When you become a parent, your chest is sliced open and your heart laid bare. You don't feel it at first because you are so smitten with this beautiful new person who has entered your life. You kiss the little toes. You smell their essence. You marvel at every coo, blink, word, movement. You are so enamored, you forget that this deep love you have for your children comes with a dark side: the pain you feel when they are pained. You don't notice your heart is on the cusp of being put through the ringer. It will be. And it is. Over and over again.
But you survive. You tape it back together. Breathe deeply. Let it heal a little bit before the next crisis or medical diagnosis or letdown or disappointment. You feel in the recesses of your mind that it would not hurt so much if you did not love so much. But the love, oh the love, is so precious you wouldn't give it up for anything.
This past week has been the kind of week where my heart has felt beaten and bruised. Midnight tears and morning worries and the wish that it would all go away. My sweet Lily. My precious Lily is facing what feels insurmountable. We're ok. It's not an emergency. I won't go into details here--which means you're all imagining worst case scenarios of multiple things (don't), but I want to respect her privacy--but it is the kind of thing you hope happens to someone else so that you can keep on living your happy little life. Instead, we are the ones sweeping up the pieces of our hearts. She will be fine. She has to be fine. But right now it is grueling.
Have you ever wanted to quit? To say, "I don't want any more of this pain." Discomfort, sure. Inconvenience, no problem. I got all that and a bag of chips during the get-them-sleeping-through-the-night era. But watching your child hurt? No. I'm the first to admit that I did not sign up for this. Which sounds so weak. But it's honest. I'll say it again. I did not sign up for this. I did not have this in my plans. There was no instruction manual to prepare me. To prepare my heart for the pain of raising children. To prepare myself for a road I don't want to travel.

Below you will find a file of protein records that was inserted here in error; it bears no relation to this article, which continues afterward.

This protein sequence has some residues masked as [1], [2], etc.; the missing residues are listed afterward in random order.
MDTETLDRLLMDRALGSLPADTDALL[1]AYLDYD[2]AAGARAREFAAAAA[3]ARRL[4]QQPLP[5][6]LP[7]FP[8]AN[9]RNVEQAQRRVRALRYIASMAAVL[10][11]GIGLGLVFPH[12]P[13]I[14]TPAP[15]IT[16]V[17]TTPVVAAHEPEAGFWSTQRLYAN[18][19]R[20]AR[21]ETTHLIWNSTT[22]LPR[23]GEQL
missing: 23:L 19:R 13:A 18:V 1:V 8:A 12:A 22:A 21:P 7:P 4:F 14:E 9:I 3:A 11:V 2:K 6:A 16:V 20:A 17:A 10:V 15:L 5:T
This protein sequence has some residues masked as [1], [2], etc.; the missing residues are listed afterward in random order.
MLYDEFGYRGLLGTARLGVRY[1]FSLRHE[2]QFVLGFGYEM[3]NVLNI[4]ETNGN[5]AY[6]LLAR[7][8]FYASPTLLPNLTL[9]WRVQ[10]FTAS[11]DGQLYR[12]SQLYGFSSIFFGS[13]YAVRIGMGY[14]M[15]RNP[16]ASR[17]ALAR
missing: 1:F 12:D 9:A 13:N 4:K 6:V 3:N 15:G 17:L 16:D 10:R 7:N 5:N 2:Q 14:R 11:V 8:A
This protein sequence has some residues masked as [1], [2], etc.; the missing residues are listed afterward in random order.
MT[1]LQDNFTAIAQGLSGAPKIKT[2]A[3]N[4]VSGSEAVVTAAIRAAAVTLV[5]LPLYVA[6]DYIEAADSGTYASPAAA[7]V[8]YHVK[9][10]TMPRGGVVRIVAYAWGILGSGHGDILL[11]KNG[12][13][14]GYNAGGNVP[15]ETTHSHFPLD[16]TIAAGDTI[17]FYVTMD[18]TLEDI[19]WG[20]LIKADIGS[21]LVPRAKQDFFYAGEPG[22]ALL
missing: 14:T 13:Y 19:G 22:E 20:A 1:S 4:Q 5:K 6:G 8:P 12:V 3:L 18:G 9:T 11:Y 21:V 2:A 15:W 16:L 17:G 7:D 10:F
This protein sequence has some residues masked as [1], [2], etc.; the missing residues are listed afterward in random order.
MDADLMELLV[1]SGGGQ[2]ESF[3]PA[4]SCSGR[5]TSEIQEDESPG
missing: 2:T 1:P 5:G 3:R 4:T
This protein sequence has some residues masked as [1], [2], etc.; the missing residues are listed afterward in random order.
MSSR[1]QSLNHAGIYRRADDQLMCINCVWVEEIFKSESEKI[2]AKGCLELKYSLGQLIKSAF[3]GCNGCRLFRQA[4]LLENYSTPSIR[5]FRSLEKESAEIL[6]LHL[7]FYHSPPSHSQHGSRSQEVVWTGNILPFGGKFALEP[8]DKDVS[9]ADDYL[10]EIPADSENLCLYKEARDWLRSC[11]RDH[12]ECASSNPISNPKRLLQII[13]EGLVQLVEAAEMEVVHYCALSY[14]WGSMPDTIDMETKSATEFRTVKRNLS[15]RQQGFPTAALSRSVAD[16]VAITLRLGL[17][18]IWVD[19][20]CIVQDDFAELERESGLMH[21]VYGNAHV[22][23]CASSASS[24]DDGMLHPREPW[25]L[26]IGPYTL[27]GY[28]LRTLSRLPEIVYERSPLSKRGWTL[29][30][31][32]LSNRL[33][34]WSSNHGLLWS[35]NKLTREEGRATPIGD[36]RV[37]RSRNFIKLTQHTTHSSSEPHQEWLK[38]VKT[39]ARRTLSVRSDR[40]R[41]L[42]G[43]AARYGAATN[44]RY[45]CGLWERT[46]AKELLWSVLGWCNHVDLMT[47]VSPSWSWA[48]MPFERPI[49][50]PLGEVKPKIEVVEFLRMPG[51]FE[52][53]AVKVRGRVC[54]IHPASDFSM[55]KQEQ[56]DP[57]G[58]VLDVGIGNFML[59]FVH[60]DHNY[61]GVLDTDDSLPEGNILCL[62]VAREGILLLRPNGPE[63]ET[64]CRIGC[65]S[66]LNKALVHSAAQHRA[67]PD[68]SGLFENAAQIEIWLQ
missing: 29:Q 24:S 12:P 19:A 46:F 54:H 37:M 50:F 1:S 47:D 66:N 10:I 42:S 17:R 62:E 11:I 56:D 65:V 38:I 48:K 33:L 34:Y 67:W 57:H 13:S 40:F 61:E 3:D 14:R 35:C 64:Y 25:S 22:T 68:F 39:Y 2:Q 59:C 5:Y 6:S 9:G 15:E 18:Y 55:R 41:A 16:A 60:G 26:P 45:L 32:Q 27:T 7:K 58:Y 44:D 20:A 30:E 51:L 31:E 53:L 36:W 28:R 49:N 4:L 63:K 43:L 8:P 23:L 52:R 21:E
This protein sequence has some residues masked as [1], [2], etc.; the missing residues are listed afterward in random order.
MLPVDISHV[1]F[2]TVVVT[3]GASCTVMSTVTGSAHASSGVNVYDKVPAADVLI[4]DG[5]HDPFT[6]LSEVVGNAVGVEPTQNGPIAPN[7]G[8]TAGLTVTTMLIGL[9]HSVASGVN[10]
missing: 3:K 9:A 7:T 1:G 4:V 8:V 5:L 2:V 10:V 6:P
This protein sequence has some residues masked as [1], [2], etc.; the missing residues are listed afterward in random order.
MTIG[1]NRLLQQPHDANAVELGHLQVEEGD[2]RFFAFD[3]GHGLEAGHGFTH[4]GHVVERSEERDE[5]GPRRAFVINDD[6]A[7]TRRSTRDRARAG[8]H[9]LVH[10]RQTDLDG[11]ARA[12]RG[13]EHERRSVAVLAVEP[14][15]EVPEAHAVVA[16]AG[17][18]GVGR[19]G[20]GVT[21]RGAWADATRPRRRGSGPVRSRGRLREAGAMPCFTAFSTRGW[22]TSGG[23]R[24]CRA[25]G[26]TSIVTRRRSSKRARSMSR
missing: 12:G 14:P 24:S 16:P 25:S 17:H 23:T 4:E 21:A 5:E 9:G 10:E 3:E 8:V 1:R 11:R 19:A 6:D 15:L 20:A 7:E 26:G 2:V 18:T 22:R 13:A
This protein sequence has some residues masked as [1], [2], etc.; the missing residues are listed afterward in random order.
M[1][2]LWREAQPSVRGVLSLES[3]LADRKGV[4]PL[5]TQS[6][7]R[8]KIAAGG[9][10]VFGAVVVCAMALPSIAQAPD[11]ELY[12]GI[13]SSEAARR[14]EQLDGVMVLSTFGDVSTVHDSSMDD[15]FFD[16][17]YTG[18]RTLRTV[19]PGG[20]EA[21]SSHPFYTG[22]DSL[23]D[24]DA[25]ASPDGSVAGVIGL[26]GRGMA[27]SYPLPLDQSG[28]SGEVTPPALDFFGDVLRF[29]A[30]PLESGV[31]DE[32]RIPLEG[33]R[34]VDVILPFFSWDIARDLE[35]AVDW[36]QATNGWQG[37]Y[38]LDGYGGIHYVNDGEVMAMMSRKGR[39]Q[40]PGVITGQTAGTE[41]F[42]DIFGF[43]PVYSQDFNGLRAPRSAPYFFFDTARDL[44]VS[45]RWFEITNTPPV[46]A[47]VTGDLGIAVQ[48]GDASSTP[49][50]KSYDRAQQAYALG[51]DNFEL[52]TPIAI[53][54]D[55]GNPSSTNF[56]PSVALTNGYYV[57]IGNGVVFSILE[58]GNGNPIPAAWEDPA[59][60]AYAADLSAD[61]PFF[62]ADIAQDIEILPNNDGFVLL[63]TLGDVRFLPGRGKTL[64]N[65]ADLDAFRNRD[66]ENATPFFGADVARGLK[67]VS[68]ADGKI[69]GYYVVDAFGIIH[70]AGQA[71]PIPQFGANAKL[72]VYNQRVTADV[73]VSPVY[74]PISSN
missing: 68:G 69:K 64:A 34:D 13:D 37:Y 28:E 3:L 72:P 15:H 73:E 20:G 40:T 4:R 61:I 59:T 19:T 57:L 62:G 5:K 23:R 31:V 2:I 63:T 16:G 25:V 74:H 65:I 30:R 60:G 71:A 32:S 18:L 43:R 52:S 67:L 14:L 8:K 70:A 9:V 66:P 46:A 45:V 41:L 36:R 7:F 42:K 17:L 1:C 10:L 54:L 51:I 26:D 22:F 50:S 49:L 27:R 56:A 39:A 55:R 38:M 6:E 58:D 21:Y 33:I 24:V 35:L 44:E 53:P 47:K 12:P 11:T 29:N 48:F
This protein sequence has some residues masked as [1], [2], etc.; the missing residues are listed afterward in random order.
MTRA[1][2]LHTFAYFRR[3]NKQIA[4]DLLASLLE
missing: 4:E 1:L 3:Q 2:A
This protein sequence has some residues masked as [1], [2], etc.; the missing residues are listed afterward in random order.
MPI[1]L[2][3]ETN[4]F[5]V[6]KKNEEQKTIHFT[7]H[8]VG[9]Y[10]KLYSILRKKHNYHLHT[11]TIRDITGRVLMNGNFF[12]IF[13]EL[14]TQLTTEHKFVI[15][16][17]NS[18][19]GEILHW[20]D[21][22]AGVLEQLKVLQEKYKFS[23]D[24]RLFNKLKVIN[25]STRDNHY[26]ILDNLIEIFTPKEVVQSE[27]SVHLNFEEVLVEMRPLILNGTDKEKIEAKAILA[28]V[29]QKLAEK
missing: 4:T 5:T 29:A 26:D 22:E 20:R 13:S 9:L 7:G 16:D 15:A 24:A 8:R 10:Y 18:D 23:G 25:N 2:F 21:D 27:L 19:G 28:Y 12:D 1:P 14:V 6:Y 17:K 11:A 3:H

Yesterday David's high school hosted a statewide cross country meet. It was spectacular. The pageantry and the speed and the teams and the hype and the noise and the cheering. There were 38 teams, all racing their very best. The runners were fluid and practiced and determined and strong. We were watching at a spot about halfway through the course, and long after the boys had finished--right before the starting gun went off for the girls--came a boy all by himself. He was vastly overweight. He was dead last. He was so slow that he shuffled. He had absolutely no reason to be out there except to try. He was not running for the fun of it, because he was stared at, gawked at, and laughed at. He was so far behind he was completely alone, with no one to direct him through the course. He knew most of the girls would finish before him.
And yet he ran.
I watched him the way a mom watches their child take their first steps. I was so proud of him. I wanted to run beside him and hug him. I wanted to tell him that he was the best kid out there. I wanted him to know I had his back and that I thought that if he could do this... in front of thousands of people... he could do anything. He did not give up. I clapped for him. I yelled at him to not give up. I watched him huff past me, carrying not only his physical weight but the weight of everyone's eyes following his painful, slow trudge through the course. He ran because he knew, deep down, he could finish. He did the best he could.
He will never know how much he inspired me. I feel like I'm dead last, carrying the weight of the world on my shoulders. But what are my options? To give up? I don't care that people see me struggling, or that I'm dead last, or that the road I'm on is not pretty. Despite the pain in my heart, I love my child.
And I will not give up.